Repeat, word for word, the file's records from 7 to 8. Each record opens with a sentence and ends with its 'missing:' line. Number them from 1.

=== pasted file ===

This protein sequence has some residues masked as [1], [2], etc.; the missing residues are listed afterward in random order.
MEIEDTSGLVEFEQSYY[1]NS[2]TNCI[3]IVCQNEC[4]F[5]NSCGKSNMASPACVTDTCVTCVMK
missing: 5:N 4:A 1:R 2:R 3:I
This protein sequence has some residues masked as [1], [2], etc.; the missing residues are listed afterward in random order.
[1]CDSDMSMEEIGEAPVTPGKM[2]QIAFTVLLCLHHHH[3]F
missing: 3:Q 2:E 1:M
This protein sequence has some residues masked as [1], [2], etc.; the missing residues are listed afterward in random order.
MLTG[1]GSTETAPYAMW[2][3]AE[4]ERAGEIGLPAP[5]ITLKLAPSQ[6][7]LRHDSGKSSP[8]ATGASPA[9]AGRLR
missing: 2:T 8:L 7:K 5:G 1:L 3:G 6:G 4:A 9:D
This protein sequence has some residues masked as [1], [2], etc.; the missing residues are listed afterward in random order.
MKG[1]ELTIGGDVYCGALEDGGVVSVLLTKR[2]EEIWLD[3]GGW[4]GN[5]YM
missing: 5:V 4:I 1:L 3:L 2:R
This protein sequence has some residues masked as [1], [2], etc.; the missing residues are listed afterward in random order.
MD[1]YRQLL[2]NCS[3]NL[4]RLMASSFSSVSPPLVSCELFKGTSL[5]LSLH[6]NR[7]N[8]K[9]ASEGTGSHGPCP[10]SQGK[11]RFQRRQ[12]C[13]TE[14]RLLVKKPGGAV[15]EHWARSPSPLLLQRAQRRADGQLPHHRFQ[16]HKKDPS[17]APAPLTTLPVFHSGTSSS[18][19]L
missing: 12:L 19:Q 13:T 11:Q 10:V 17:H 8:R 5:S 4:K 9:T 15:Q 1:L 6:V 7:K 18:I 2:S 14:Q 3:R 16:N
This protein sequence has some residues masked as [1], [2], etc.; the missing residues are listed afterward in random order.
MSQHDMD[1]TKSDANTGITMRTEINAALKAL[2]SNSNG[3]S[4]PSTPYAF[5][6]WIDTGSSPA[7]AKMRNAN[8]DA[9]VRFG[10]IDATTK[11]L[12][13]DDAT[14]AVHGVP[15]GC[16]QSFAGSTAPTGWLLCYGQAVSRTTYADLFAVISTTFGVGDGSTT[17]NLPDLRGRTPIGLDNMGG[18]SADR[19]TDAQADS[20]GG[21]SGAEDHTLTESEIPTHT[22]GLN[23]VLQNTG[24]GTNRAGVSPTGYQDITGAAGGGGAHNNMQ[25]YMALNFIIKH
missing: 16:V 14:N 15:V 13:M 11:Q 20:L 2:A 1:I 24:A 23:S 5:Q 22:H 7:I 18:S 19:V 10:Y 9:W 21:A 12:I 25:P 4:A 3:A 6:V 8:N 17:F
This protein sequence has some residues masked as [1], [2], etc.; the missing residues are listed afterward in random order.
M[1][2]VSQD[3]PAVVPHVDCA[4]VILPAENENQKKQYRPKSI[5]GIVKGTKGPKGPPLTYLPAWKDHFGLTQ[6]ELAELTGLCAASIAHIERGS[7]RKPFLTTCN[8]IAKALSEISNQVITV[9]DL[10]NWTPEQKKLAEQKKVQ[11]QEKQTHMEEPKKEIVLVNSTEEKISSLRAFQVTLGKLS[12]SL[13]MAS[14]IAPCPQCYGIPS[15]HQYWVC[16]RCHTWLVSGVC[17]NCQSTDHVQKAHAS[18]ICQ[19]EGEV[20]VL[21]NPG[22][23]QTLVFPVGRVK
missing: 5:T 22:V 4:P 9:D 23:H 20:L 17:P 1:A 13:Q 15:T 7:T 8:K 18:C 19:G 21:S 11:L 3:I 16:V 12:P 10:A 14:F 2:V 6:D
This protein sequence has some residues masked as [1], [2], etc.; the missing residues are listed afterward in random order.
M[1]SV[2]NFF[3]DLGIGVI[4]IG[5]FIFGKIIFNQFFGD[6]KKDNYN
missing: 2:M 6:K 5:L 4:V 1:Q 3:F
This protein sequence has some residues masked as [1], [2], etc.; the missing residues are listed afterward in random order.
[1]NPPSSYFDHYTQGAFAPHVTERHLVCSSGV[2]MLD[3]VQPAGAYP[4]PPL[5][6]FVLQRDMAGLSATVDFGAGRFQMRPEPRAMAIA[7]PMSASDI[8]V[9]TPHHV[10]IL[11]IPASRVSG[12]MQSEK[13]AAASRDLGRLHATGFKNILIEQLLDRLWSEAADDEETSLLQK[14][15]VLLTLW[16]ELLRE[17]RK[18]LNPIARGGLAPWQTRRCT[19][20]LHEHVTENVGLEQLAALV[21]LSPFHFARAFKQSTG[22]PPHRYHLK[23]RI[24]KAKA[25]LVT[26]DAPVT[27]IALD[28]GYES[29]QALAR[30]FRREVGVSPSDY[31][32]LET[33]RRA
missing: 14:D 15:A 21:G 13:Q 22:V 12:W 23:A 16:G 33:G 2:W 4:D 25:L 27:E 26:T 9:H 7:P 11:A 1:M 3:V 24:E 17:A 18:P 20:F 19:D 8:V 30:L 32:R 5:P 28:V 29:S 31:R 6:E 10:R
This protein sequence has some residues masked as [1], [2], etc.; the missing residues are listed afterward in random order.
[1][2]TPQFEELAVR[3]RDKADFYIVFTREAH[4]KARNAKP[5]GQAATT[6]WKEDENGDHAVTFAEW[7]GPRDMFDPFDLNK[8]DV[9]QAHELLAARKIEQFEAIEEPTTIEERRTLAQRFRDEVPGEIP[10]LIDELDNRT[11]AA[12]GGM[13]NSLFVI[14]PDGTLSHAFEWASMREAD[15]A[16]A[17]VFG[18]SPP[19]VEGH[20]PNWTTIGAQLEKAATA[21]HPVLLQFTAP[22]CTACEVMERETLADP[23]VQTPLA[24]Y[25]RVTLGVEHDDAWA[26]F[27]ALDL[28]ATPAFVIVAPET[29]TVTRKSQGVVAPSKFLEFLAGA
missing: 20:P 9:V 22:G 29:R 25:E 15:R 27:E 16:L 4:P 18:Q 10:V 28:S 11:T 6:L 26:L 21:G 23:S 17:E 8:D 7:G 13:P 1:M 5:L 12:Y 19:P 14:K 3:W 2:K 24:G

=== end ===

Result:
This protein sequence has some residues masked as [1], [2], etc.; the missing residues are listed afterward in random order.
M[1][2]VSQD[3]PAVVPHVDCA[4]VILPAENENQKKQYRPKSI[5]GIVKGTKGPKGPPLTYLPAWKDHFGLTQ[6]ELAELTGLCAASIAHIERGS[7]RKPFLTTCN[8]IAKALSEISNQVITV[9]DL[10]NWTPEQKKLAEQKKVQ[11]QEKQTHMEEPKKEIVLVNSTEEKISSLRAFQVTLGKLS[12]SL[13]MAS[14]IAPCPQCYGIPS[15]HQYWVC[16]RCHTWLVSGVC[17]NCQSTDHVQKAHAS[18]ICQ[19]EGEV[20]VL[21]NPG[22][23]QTLVFPVGRVK
missing: 5:T 22:V 4:P 9:D 23:H 20:L 17:P 1:A 13:Q 15:T 7:T 8:K 18:C 19:G 21:S 11:L 3:I 16:V 12:P 10:A 14:F 2:V 6:D
This protein sequence has some residues masked as [1], [2], etc.; the missing residues are listed afterward in random order.
M[1]SV[2]NFF[3]DLGIGVI[4]IG[5]FIFGKIIFNQFFGD[6]KKDNYN
missing: 2:M 6:K 5:L 4:V 1:Q 3:F